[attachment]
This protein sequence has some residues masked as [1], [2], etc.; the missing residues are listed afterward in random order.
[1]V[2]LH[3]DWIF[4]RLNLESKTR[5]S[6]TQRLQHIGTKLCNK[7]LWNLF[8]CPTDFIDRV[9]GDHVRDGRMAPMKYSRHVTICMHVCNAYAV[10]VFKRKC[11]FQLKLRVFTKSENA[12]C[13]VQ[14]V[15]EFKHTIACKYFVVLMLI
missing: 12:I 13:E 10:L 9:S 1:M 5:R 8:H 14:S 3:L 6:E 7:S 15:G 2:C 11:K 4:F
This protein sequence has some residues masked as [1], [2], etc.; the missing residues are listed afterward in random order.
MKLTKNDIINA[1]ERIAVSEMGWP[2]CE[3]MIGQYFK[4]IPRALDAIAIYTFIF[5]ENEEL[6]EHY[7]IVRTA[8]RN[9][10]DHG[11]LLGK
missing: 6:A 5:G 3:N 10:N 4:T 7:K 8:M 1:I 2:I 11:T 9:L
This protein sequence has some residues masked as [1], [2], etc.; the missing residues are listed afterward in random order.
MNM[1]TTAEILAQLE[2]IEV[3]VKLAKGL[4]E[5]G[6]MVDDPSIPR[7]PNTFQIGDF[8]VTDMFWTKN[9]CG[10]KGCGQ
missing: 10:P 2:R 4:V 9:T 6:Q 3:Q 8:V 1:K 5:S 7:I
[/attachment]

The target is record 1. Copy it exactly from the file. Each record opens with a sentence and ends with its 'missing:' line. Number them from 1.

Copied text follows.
This protein sequence has some residues masked as [1], [2], etc.; the missing residues are listed afterward in random order.
[1]V[2]LH[3]DWIF[4]RLNLESKTR[5]S[6]TQRLQHIGTKLCNK[7]LWNLF[8]CPTDFIDRV[9]GDHVRDGRMAPMKYSRHVTICMHVCNAYAV[10]VFKRKC[11]FQLKLRVFTKSENA[12]C[13]VQ[14]V[15]EFKHTIACKYFVVLMLI
missing: 12:I 13:E 10:L 9:S 1:M 5:R 8:H 14:S 3:L 6:E 7:S 15:G 2:C 11:K 4:F